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USES OF LINE SEGMENTS AND ANGLES
IN FINDING UNKNOWN DISTANCES
THE CONGRUENT-TRIANGLE METHOD OF FINDING
74. How to measure line segments indirectly. We have been studying line segments, angles, and some facts about triangles. We are now prepared to make a more extensive study of the triangle.
The triangle is used in ornamental work (Figs. 139, 140); in designing (Fig. 141); in construction (Fig. 142); in surveying (Fig. 143); in navigation (Fig. 144).
Fig. 142. USE OF A TRIANGLE IN THE CONSTRUCTION OF A BRIDGE
N.E. by N. 115 mi.
South Fig. 144. TRIANGLE FOR DETERMINING THE EAST AND NORTH
DISTANCES MADE BY A SHIP
In this chapter we shall learn to use the triangle to determine distances which cannot conveniently be measured directly, e.g., the height of a tree (Fig. 145), the distance across a river (Fig. 146); or those which cannot be measured directly at all, as the distance through a building or a hill (Figs. 147, 148).
To be sure, the height of a tree can be determined by climbing the tree and then applying a tape line. The distance across a river can be found by swimming across and measuring a line stretched from one bank to the other. A knowledge of mathematics, however, makes this unnecessary. It saves work and time. Furthermore, by mathematics we can solve the problem even when direct measurement is impossible, as in Figures 147 and 148.
For example, in Fig. 148, to find the distance AB passing through the obstructing hill H, a point C is selected so that lines BE and AD may be laid off conveniently. A triangle ECD of the same size and shape as triangle ACB is laid off by making CE=CB, and CD=CA. The length of AB is then the same as that of ED, and can therefore be found by measuring ED.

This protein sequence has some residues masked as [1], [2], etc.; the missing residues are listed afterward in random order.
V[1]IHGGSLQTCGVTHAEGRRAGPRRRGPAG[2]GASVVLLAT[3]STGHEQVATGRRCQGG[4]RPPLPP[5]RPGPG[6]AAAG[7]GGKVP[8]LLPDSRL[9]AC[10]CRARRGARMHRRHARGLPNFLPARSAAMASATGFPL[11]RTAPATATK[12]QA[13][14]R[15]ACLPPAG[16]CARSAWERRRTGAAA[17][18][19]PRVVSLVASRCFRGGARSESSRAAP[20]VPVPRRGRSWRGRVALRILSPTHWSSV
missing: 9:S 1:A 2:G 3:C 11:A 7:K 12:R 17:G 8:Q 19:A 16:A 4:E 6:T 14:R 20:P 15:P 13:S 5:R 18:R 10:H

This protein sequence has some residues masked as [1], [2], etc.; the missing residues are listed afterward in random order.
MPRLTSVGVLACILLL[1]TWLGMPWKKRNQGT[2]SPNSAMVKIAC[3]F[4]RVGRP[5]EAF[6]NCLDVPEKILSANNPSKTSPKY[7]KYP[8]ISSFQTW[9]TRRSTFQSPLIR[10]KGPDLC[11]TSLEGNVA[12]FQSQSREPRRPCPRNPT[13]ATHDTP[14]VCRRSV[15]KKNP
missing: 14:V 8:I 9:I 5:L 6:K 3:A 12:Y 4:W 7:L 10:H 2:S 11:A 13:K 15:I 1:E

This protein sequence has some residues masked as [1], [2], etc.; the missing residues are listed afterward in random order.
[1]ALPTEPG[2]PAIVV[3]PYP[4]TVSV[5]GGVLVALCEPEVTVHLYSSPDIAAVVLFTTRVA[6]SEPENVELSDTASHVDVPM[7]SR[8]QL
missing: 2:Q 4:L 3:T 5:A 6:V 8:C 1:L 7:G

Another method of determining AB makes use of a triangle of the same shape as ABC, but not of the same size. A third method uses a right triangle. All of these methods obtain the required length without measuring the unknown line directly. Determining distances without measuring directly is called indirect measurement.
75. Triangles of the same size and shape. In the problem of finding unknown distances it is necessary to know how to make a triangle which is exactly of the same size and shape as another triangle. One triangle is then an exact reproduction of the other. The two triangles are really the same triangle in two different positions, and one can be made to fit exactly on the other. Such triangles are called congruent triangles. This word comes from the Latin word congruere, meaning to agree. Congruent triangles have the sides and angles of one, equal to the corresponding sides and angles of the other. The symbol for congruence is , the symbol = meaning equal in size, and meaning similar in shape. Examples of congruence are the “blue prints” of the draftsman, the reprints of an original, the “negative” plate in photography.
1. The story is told that a soldier of Napoleon was commanded by him to determine the width of a river which the army had to cross. In a brief time he brought in the desired information. When asked how he had obtained his result he said that he did it by means of mathematics as follows: Standing at the point S (Fig. 149) and
looking across the river, he lowered his head until a point P on the opposite bank was exactly in line with the rim of his hat and his eye. Keeping his head in rigid position, he turned, sighted along the shore line, and had a stake placed at P', a point on the shore, exactly in line with his eye and the rim of his hat.
SP' was then measured and the required distance SP determined. Explain why SP'=SP.
E! 2. Draw a line AB (Fig. 150) of indefinite length.
With the compass, lay off on AB a distance AC=8
B On AB at A draw an
8 cm. angle equal to 50 degrees.